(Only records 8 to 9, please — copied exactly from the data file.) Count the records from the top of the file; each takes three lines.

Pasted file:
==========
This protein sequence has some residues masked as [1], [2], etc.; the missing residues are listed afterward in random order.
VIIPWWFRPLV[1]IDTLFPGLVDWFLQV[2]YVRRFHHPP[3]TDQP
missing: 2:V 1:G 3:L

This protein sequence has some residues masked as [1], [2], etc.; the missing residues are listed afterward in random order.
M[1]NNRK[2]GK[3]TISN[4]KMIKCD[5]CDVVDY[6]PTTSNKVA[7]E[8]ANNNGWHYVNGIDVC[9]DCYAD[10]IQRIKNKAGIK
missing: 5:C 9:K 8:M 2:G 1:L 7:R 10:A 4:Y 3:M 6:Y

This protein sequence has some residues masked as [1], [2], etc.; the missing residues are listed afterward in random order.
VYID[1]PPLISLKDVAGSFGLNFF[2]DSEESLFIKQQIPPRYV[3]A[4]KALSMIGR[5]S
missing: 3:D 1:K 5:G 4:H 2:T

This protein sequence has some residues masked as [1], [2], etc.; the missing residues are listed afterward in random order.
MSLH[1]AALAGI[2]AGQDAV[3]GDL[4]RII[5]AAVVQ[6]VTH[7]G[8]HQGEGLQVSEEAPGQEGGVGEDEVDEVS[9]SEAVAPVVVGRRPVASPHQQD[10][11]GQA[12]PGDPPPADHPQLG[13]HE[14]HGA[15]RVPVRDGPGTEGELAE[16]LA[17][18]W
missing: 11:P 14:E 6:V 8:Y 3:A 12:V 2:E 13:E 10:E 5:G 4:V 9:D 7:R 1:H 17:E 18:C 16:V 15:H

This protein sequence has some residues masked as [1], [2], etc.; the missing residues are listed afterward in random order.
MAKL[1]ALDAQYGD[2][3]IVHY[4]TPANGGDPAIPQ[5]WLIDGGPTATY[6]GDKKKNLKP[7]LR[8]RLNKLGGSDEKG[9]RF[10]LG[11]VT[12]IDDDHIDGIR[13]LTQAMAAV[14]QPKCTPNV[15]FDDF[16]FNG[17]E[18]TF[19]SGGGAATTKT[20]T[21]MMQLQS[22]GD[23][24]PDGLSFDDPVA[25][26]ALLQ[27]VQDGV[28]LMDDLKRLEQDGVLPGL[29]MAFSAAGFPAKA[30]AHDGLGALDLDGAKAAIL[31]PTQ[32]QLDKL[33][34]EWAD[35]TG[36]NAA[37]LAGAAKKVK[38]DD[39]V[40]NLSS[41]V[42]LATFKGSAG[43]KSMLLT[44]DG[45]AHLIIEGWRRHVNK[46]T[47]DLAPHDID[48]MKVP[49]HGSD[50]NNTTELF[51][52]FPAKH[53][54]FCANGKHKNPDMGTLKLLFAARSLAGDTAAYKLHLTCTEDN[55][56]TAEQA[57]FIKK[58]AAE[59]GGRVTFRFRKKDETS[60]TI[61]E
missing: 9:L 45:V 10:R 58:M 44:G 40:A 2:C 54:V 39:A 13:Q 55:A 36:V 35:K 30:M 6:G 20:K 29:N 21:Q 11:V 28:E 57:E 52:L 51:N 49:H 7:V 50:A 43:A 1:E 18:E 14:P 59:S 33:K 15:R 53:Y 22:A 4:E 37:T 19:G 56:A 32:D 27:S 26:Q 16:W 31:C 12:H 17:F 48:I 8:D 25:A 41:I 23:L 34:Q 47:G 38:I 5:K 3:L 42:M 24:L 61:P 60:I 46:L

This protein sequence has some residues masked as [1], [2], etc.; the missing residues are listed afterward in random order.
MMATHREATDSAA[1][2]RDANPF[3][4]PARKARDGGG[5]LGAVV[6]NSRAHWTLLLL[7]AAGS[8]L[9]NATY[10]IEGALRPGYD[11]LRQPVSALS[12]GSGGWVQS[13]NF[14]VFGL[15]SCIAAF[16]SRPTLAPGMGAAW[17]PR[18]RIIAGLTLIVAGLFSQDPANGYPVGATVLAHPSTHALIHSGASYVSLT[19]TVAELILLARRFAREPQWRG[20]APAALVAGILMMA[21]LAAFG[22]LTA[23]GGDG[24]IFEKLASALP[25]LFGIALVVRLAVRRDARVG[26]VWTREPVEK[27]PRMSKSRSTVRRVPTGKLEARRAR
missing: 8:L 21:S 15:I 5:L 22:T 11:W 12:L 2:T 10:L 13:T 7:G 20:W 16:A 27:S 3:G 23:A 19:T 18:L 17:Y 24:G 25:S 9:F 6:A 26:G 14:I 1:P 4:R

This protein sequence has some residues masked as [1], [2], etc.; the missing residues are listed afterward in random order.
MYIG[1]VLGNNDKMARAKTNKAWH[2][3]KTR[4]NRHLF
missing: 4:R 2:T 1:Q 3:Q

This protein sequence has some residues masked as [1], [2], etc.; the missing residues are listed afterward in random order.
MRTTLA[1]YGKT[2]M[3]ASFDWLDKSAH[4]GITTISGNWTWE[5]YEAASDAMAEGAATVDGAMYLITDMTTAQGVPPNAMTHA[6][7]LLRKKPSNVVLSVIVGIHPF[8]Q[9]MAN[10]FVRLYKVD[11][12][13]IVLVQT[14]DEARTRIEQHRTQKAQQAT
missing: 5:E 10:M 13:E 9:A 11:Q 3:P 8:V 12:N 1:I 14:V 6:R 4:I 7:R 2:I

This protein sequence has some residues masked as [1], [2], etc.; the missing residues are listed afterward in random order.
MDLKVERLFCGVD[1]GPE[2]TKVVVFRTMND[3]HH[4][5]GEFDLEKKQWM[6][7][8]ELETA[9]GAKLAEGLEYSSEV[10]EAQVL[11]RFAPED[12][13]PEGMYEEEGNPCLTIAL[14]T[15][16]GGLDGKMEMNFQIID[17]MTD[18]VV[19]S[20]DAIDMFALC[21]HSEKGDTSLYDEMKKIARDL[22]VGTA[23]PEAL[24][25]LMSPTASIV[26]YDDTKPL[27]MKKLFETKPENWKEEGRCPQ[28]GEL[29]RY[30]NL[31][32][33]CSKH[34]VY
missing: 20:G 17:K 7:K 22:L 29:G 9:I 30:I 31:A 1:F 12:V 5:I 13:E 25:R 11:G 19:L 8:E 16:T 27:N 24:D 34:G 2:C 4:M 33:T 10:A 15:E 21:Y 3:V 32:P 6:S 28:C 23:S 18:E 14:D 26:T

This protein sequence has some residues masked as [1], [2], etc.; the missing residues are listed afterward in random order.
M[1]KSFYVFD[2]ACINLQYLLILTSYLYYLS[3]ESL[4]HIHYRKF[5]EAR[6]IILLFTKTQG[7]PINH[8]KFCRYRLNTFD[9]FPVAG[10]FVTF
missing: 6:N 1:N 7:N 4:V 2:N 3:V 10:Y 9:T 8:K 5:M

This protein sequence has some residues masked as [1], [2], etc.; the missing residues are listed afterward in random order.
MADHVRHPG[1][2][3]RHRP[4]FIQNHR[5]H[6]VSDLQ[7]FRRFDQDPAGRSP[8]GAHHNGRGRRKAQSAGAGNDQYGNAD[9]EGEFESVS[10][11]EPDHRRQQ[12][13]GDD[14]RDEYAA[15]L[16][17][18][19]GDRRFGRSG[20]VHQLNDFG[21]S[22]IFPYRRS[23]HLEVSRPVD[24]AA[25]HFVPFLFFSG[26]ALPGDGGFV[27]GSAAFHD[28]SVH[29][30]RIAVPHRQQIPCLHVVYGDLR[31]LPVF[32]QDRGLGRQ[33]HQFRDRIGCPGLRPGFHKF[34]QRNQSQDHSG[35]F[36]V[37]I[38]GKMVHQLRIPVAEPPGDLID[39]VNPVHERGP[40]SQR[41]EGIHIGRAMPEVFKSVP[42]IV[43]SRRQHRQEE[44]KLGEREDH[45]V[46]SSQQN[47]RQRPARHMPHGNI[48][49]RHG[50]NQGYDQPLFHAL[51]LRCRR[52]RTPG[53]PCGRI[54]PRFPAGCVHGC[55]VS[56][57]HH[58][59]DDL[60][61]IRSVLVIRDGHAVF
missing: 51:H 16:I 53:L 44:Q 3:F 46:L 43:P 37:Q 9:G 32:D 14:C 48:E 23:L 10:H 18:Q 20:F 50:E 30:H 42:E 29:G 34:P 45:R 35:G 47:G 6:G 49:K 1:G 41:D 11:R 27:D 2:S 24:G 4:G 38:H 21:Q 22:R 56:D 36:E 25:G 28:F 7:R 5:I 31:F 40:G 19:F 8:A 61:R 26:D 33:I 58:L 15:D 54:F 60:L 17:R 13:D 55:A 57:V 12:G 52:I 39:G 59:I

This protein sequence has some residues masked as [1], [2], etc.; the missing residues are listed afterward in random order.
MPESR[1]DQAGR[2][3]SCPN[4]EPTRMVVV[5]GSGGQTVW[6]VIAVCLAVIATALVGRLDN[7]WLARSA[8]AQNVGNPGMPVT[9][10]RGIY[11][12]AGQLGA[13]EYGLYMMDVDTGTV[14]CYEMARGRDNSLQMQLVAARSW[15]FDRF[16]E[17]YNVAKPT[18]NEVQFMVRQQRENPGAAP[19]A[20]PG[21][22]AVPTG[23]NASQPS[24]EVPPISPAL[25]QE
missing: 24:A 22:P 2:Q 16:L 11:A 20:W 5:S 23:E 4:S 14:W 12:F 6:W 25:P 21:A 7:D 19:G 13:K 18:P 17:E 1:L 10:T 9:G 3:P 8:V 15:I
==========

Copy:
This protein sequence has some residues masked as [1], [2], etc.; the missing residues are listed afterward in random order.
MRTTLA[1]YGKT[2]M[3]ASFDWLDKSAH[4]GITTISGNWTWE[5]YEAASDAMAEGAATVDGAMYLITDMTTAQGVPPNAMTHA[6][7]LLRKKPSNVVLSVIVGIHPF[8]Q[9]MAN[10]FVRLYKVD[11][12][13]IVLVQT[14]DEARTRIEQHRTQKAQQAT
missing: 5:E 10:M 13:E 9:A 11:Q 3:P 8:V 12:N 1:I 14:V 6:R 4:I 7:R 2:I

This protein sequence has some residues masked as [1], [2], etc.; the missing residues are listed afterward in random order.
MDLKVERLFCGVD[1]GPE[2]TKVVVFRTMND[3]HH[4][5]GEFDLEKKQWM[6][7][8]ELETA[9]GAKLAEGLEYSSEV[10]EAQVL[11]RFAPED[12][13]PEGMYEEEGNPCLTIAL[14]T[15][16]GGLDGKMEMNFQIID[17]MTD[18]VV[19]S[20]DAIDMFALC[21]HSEKGDTSLYDEMKKIARDL[22]VGTA[23]PEAL[24][25]LMSPTASIV[26]YDDTKPL[27]MKKLFETKPENWKEEGRCPQ[28]GEL[29]RY[30]NL[31][32][33]CSKH[34]VY
missing: 20:G 17:K 7:K 22:L 29:G 9:I 30:I 31:A 1:F 12:V 5:I 13:E 25:R 11:G 19:L 8:E 16:T 27:N 24:D 34:G 2:C 4:M 33:T 10:A 15:E 21:Y 3:V 32:P 6:S 28:C 23:S 18:E 14:D 26:T